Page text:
The first and second-generation Corvettes made an indelible mark on automotive history. First introduced by Chevrolet in 1953, they offered a distinctly American take on the sports cars of the time, capturing the hearts and minds of people everywhere. Today these cars are worth north of $100,000 in mint condition, making barn finds like the ones in this video so alluring.
This video, produced by Colture, on his YouTube channel, starts with extracting a C1 Chevrolet Corvette. It's actually the second one in the series, with the first starting with a walk around the property, showing multiple Corvettes abandoned outside under tarps and inside a barn, including a 1961 or 1962 race car.
The C1 Corvette is a 1958 to 1960 model with quad headlamps and a rounded tail, but it's hard to tell what year it is or even what color it is because it's missing most of the exterior hardware. Despite the missing chrome, headlamps, bumpers, and grille, it appears to be a solid car worthy of restoration. It even comes with an original removable hardtop which made driving the C1 Corvette more enjoyable all year round.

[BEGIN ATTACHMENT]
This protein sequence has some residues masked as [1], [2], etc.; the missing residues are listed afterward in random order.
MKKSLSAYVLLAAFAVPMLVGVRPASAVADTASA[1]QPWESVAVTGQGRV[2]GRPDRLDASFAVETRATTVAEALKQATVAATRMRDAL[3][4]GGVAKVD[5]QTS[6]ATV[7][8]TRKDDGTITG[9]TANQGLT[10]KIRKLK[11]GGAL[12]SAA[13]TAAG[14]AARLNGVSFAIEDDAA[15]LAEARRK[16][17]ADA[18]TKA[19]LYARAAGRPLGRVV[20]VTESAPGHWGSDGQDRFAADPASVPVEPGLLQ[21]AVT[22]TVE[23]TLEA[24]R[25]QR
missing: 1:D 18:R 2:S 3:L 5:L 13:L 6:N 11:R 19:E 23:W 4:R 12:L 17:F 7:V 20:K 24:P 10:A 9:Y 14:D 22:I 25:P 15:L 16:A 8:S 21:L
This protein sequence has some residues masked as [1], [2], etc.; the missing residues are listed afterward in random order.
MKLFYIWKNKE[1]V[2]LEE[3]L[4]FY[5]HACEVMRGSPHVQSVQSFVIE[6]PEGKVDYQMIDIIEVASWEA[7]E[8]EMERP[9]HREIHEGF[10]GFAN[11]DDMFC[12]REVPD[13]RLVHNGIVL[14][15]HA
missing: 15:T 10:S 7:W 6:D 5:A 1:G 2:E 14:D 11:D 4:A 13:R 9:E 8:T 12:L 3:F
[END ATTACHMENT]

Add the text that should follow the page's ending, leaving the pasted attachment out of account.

With the help of a John Deere tractor, a winch, and some help, the C1 Corvette is loaded onto a flatbed trailer. The second car is a C2 roadster, also with a hardtop that stubbornly yields to attempts to extract it. The rear wheels are locked up, and the engine isn't even mounted; it's just sitting on top of the front suspension, putting pressure on the steering rack so the front wheels won't steer.
Finally, the C2 Corvette roadster is dragged into the light of day and loaded on a trailer. Covered in dirt and bird droppings, it gets a pressure wash which reveals the car's blue paint. The color is darker than the popular Nassau Blue and looks more like Laguna Blue.
It's fun to think about what engine could be swapped into the C2 Corvette, assuming the current one isn't salvageable. A modern LS motor is the most popular choice, but we've seen C2 Corvettes converted to electric power and even one with a Lamborghini V10.